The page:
195	This means that when multiple properties are present they will be searched
196	in the order presented below and the first match is taken as the intended
197	configuration.
198	- input:      A property specifying to set the GPIO direction as input.
199	- output-low  A property specifying to set the GPIO direction as output with
200		      the value low.
201	- output-high A property specifying to set the GPIO direction as output with
202		      the value high.
203	
204	Optional properties:
205	- line-name:  The GPIO label name. If not present the node name is used.
206	
207	Example of two SOC GPIO banks defined as gpio-controller nodes:
208	
209		qe_pio_a: gpio-controller@1400 {
210			compatible = "fsl,qe-pario-bank-a", "fsl,qe-pario-bank";
211			reg = <0x1400 0x18>;
212			gpio-controller;
213			#gpio-cells = <2>;
214	
215			line_b {
216				gpio-hog;
217				gpios = <6 0>;
218				output-low;
219				line-name = "foo-bar-gpio";
220			};
221		};
222	
223		qe_pio_e: gpio-controller@1460 {
224			compatible = "fsl,qe-pario-bank-e", "fsl,qe-pario-bank";
225			reg = <0x1460 0x18>;
226			gpio-controller;
227			#gpio-cells = <2>;
228		};
229	
230	2.1) gpio- and pin-controller interaction
231	-----------------------------------------
232	
233	Some or all of the GPIOs provided by a GPIO controller may be routed to pins
234	on the package via a pin controller. This allows muxing those pins between
235	GPIO and other functions.
236	
237	It is useful to represent which GPIOs correspond to which pins on which pin
238	controllers. The gpio-ranges property described below represents this, and
239	contains information structures as follows:
240	
241		gpio-range-list ::= <single-gpio-range> [gpio-range-list]
242		single-gpio-range ::= <numeric-gpio-range> | <named-gpio-range>
243		numeric-gpio-range ::=
244				<pinctrl-phandle> <gpio-base> <pinctrl-base> <count>
245		named-gpio-range ::= <pinctrl-phandle> <gpio-base> '<0 0>'
246		pinctrl-phandle : phandle to pin controller node
247		gpio-base : Base GPIO ID in the GPIO controller
248		pinctrl-base : Base pinctrl pin ID in the pin controller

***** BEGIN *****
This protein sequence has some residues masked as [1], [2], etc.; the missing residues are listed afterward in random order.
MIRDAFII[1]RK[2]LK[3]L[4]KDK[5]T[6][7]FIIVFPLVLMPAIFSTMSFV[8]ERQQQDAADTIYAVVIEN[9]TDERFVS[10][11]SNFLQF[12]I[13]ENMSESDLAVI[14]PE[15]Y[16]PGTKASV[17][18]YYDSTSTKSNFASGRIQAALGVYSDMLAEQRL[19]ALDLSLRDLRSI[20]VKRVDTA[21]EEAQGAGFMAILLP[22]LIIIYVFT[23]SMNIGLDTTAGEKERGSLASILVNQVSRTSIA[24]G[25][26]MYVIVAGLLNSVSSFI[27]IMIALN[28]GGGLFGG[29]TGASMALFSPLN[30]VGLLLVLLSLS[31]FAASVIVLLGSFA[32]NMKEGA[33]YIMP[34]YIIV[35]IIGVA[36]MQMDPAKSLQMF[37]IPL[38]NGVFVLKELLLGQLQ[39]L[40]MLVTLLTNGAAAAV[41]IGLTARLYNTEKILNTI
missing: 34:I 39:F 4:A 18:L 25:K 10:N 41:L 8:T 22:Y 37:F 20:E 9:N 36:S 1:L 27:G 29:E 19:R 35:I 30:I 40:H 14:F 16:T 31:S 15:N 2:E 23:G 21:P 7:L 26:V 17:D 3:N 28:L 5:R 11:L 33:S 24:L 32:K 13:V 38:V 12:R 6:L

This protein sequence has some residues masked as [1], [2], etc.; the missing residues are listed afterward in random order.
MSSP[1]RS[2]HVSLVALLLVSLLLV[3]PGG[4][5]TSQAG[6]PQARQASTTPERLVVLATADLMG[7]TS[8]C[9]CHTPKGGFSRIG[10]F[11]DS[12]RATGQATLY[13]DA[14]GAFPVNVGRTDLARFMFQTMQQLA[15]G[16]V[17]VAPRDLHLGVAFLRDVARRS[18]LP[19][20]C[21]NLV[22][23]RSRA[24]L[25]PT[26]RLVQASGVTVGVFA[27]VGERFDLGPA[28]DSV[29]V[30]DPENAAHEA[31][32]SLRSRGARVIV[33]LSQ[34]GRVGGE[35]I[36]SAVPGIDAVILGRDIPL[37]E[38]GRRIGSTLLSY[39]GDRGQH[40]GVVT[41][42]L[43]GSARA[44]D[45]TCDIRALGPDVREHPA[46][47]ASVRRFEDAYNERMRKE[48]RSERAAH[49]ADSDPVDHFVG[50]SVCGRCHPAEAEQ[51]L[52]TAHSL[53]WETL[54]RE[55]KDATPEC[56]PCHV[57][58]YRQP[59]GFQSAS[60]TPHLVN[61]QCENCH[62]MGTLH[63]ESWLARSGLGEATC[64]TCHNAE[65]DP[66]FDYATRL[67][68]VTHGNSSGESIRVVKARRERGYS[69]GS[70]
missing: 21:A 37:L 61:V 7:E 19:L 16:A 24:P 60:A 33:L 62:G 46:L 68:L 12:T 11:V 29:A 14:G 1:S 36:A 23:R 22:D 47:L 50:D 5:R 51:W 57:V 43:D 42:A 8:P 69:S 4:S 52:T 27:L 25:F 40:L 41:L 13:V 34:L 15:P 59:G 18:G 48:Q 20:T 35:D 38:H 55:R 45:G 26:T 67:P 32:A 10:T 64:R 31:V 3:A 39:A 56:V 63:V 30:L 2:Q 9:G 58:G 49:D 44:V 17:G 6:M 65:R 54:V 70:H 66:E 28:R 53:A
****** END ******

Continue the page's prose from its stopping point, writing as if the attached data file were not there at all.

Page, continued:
249		count : The number of GPIOs/pins in this range
250	
251	The "pin controller node" mentioned above must conform to the bindings
252	described in ../pinctrl/pinctrl-bindings.txt.
253	
254	In case named gpio ranges are used (ranges with both <pinctrl-base> and
255	<count> set to 0), the property gpio-ranges-group-names contains one string
256	for every single-gpio-range in gpio-ranges:
257		gpiorange-names-list ::= <gpiorange-name> [gpiorange-names-list]
258		gpiorange-name : Name of the pingroup associated to the GPIO range in
259				the respective pin controller.
260	
261	Elements of gpiorange-names-list corresponding to numeric ranges contain
262	the empty string. Elements of gpiorange-names-list corresponding to named
263	ranges contain the name of a pin group defined in the respective pin
264	controller. The number of pins/GPIOs in the range is the number of pins in
265	that pin group.
266	
267	Previous versions of this binding required all pin controller nodes that
268	were referenced by any gpio-ranges property to contain a property named
269	#gpio-range-cells with value <3>. This requirement is now deprecated.
270	However, that property may still exist in older device trees for
271	compatibility reasons, and would still be required even in new device
272	trees that need to be compatible with older software.
273	
274	Example 1:
275	
276		qe_pio_e: gpio-controller@1460 {
277			#gpio-cells = <2>;
278			compatible = "fsl,qe-pario-bank-e", "fsl,qe-pario-bank";
279			reg = <0x1460 0x18>;
280			gpio-controller;
281			gpio-ranges = <&pinctrl1 0 20 10>, <&pinctrl2 10 50 20>;
282		};
283	
284	Here, a single GPIO controller has GPIOs 0..9 routed to pin controller
285	pinctrl1's pins 20..29, and GPIOs 10..19 routed to pin controller pinctrl2's
286	pins 50..59.
287	
288	Example 2:
289	
290		gpio_pio_i: gpio-controller@14B0 {
291			#gpio-cells = <2>;
292			compatible = "fsl,qe-pario-bank-e", "fsl,qe-pario-bank";
293			reg = <0x1480 0x18>;
294			gpio-controller;
295			gpio-ranges =			<&pinctrl1 0 20 10>,
296							<&pinctrl2 10 0 0>,
297							<&pinctrl1 15 0 10>,
298							<&pinctrl2 25 0 0>;
299			gpio-ranges-group-names =	"",
300							"foo",
301							"",
302							"bar";
303		};
304	
305	Here, three GPIO ranges are defined wrt. two pin controllers. pinctrl1 GPIO
306	ranges are defined using pin numbers whereas the GPIO ranges wrt. pinctrl2
307	are named "foo" and "bar".